Friday 23 October 2009 2:56pm
A leading University of Otago geneticist has gained a prestigious James Cook Fellowship to pursue innovative research aimed at reversing or preventing the very early stages of stomach cancer.
The two-year fellowship will allow Associate Professor Parry Guilford of the University's Cancer Genetics Laboratory to extend his ground-breaking work on the genetics of stomach cancer.
James Cook Fellowships, which allow "forward thinking" researchers to undertake concentrated work in their fields of expertise, are funded by the Government and administered by the Royal Society of New Zealand.
Associate Professor Guilford's Fellowship programme is titled "Epigenetic approaches to cancer prevention and therapy" and begins at the start of next year.
Many very early cancers have undergone changes to their genetic structure that can potentially be reversed, he says.
"The initial goal of my programme is to develop a chemoprevention strategy to reverse or prevent the earliest stages of stomach cancer."
Currently, the only preventive measure available is the drastic option of surgically removing the stomach in individuals known to be at high risk, he says.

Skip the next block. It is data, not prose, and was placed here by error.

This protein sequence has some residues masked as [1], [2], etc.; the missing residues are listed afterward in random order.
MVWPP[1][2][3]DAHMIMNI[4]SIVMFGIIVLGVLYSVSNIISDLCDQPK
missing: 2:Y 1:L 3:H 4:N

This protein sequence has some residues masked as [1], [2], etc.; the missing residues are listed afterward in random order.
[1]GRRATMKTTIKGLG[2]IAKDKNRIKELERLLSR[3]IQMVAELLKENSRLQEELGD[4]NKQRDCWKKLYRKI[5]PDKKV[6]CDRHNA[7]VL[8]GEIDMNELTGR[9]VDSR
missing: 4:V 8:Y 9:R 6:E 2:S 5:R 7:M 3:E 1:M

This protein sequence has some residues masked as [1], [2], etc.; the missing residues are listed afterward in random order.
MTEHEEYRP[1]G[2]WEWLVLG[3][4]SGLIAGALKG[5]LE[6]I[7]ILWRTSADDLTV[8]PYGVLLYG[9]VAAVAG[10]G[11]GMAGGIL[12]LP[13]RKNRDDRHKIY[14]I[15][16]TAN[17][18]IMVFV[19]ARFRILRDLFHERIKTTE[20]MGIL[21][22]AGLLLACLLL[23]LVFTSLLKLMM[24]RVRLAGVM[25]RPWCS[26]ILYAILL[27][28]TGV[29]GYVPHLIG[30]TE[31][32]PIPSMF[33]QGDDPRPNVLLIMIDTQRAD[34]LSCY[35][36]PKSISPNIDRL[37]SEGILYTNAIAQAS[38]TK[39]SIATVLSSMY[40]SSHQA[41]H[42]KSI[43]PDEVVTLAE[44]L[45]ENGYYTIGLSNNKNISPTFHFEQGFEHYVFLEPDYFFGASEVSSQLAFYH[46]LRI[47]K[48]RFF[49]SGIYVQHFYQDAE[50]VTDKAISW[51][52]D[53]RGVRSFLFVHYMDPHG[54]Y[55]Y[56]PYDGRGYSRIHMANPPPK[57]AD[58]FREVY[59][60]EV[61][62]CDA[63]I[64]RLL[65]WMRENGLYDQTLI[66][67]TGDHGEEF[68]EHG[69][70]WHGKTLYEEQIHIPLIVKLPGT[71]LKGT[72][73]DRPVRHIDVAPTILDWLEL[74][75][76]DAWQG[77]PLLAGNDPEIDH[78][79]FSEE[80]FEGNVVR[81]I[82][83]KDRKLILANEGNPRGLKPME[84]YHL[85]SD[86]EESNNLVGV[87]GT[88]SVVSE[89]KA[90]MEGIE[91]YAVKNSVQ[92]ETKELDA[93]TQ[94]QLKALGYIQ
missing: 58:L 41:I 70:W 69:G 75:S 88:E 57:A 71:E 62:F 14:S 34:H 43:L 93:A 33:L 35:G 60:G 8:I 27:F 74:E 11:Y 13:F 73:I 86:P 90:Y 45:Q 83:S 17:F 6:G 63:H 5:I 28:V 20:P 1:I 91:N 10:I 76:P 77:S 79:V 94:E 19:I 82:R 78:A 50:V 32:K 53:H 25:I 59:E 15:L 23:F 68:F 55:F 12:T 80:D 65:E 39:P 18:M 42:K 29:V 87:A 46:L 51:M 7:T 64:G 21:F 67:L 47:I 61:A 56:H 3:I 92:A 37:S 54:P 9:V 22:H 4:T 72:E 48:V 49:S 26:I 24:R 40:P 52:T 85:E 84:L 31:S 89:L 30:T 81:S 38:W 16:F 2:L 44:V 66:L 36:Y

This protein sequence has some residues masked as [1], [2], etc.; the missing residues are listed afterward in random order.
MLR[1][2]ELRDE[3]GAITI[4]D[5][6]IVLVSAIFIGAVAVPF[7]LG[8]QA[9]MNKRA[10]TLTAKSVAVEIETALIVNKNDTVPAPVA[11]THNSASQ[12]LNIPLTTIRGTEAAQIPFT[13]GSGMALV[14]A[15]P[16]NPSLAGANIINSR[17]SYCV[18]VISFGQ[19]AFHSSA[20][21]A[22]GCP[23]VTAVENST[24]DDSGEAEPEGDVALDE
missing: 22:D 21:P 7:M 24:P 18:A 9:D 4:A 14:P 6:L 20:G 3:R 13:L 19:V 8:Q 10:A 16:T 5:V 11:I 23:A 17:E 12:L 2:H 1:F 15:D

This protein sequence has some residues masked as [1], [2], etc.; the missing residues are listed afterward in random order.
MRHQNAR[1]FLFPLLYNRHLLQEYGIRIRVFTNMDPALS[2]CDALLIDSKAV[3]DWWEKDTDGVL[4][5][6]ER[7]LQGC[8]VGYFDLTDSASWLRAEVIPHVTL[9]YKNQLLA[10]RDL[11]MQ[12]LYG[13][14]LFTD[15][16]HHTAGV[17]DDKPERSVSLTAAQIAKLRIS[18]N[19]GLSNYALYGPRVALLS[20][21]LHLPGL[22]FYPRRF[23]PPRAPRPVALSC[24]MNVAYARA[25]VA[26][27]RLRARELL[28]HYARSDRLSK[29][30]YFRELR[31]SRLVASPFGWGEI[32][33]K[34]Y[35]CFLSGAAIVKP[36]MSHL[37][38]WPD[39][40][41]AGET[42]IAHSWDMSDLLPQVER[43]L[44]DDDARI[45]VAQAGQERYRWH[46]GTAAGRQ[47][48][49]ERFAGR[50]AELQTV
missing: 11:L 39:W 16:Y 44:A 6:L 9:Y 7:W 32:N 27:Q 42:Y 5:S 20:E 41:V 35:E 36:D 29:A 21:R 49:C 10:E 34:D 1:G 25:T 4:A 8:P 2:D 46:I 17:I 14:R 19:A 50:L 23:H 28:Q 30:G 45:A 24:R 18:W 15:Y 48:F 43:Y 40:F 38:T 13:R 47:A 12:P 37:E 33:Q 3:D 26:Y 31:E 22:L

"This new programme will provide the foundations for establishing clinical trials of 'epigenetic' drugs for people at greatest risk of this disease. These kinds of drugs interfere with mechanisms that enable the cancer to develop."
An epigenetic therapy approach could also potentially be extended to other common cancers, he says.
Associate Professor Guilford says he is delighted to win the Fellowship.
"Epigenetics is an exciting new field sitting at the interface between the environment and the genome. It's a critical player in cancer development and I feel incredibly lucky to get a chance to immerse myself in this area for two years."
For more information, contact
Associate Professor Parry Guilford
Cancer Genetics Laboratory
University of Otago
Tel 03 479 5803
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